Rice-duck farming improved the leaf area index and effective leaf area ratio in the middle and lower parts of rice and enhanced the leaf photosynthetic ability, which provided a foundation for high yield (Liu et al., 2015). In this study, RD promoted the dry matter accumulation and translocation, and increased the rice yield (Table 5; Figure 2), which might be due to the fact that the feeding habits and activities of the ducks stimulated rice growth; on the other hand, the intertillage and manure fertilizer promoted the formation of a strong source and efficient flow and resulted in great sink activity. However, these results were different from the reports of Zhang et al. (2010) who showed that the organic rice yield of RD was lower than that of CR and was not beneficial to improve the rice yield, and the differences were mainly due to the different planting density. Facing a large area of crop lodging due to excessive fertilization in rice production, RD provide a new farming mode in which ducks play a role in controlling weeds, fertilizing rice plants, enhancing lodging resistance of the rice stalks and easing yield loss (Wang et al., 2008).

The major effect of shading is the reduction of light intensity (Chan and Mackenzie, 1972). Shading resulted in a decrease in rice yield (Moula, 2009). In the study, IPN increased the leaf SPAD values of rice in a netting house (Figure 3), while decreased the Pn, dry matter accumulation and translocation, and rice yield (Tables 4 and 5; Figure 2), possibly because IPN reduced the wind speed, air motion, CO2 content and light intensity (Figure 1; Table 2), which inhibited photosynthesis and dry matter accumulation, and was not conducive to the rice production. These results were similar to the reports of Wang L. et al. (2015) who showed that shading increased the flag leaf chorophyll content but decreased the net photosynthetic rate and grain yield. The interaction between RD and OM promoted the dry matter accumulation from the EG to MT, the dry matter translocation and rice yield (Table 5; Figure 2), which might lie in the activities of the ducks in the field, which potentially accelerated the decomposition of wheat straw and biogas residue and promoted the release of nutrients.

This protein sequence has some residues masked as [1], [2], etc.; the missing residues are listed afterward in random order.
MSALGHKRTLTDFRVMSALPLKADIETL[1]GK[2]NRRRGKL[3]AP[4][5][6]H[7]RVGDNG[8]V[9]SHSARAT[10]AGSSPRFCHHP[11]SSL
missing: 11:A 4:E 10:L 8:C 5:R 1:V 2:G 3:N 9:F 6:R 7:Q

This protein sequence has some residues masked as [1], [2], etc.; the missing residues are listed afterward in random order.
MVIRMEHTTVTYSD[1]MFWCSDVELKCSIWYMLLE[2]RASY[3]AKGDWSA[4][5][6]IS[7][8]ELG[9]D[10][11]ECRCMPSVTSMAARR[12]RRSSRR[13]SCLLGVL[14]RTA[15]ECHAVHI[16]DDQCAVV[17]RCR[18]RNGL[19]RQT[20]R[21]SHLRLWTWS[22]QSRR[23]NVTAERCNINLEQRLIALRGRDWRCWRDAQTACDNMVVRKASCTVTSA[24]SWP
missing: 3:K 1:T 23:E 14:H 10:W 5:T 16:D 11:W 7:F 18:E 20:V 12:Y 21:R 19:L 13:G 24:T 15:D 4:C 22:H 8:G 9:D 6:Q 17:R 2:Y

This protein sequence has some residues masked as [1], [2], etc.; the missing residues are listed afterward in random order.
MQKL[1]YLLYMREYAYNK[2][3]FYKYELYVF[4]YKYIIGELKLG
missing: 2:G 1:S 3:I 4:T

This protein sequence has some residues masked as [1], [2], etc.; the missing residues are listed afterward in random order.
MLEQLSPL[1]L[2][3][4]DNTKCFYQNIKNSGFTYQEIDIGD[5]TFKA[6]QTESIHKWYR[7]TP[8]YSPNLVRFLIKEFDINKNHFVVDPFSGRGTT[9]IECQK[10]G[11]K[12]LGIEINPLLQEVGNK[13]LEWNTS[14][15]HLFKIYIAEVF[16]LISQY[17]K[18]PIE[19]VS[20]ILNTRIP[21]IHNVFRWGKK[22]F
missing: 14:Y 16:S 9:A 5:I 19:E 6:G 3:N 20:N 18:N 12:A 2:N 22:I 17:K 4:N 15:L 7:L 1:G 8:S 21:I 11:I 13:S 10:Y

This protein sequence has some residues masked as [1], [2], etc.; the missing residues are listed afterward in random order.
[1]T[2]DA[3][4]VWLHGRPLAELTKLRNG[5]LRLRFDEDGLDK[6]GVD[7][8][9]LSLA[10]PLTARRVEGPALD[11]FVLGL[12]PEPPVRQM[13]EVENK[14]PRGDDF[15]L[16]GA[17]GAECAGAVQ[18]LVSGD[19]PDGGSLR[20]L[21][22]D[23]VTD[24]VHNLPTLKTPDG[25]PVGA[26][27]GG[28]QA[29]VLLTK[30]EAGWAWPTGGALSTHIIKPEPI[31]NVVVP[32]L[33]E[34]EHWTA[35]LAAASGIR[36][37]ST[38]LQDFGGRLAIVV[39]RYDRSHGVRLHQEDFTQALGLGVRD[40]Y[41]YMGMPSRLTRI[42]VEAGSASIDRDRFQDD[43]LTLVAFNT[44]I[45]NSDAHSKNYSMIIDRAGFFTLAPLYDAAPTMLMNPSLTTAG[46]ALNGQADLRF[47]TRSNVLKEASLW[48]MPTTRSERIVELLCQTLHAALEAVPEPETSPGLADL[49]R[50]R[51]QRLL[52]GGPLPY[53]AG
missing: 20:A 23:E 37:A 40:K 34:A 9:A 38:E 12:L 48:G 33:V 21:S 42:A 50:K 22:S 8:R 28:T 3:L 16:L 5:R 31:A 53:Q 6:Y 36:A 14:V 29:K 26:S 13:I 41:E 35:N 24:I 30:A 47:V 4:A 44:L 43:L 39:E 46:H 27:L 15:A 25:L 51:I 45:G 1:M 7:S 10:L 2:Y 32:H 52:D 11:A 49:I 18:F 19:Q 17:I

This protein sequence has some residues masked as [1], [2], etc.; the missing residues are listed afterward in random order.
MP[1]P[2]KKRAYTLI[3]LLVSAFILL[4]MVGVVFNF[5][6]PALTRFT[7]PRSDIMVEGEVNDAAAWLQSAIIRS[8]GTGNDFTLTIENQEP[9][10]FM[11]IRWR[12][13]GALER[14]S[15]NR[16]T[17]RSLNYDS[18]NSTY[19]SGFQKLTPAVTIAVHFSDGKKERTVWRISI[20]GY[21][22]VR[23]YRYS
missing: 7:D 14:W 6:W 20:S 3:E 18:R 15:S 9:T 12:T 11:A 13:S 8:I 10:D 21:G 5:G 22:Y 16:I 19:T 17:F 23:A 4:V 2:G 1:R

The relatively strong light absorption, translocation, and utilization ability of flag leaves promoted dry matter accumulation, and the relatively high dry matter accumulation at a late stage was the basis for grain filling (Zhang et al., 2003). In the study, the dry matter accumulation and translocation were positively correlated with the rice yield (Table 6). The results were in conformity with the findings of Deng et al. (2015) that the rice yield was positively correlated with the dry matter accumulation after panicle initiation stage and the post-anthesis transfer of accumulated dry matter into grain. Therefore, an increase in dry matter accumulation was helpful for the improvement of rice production.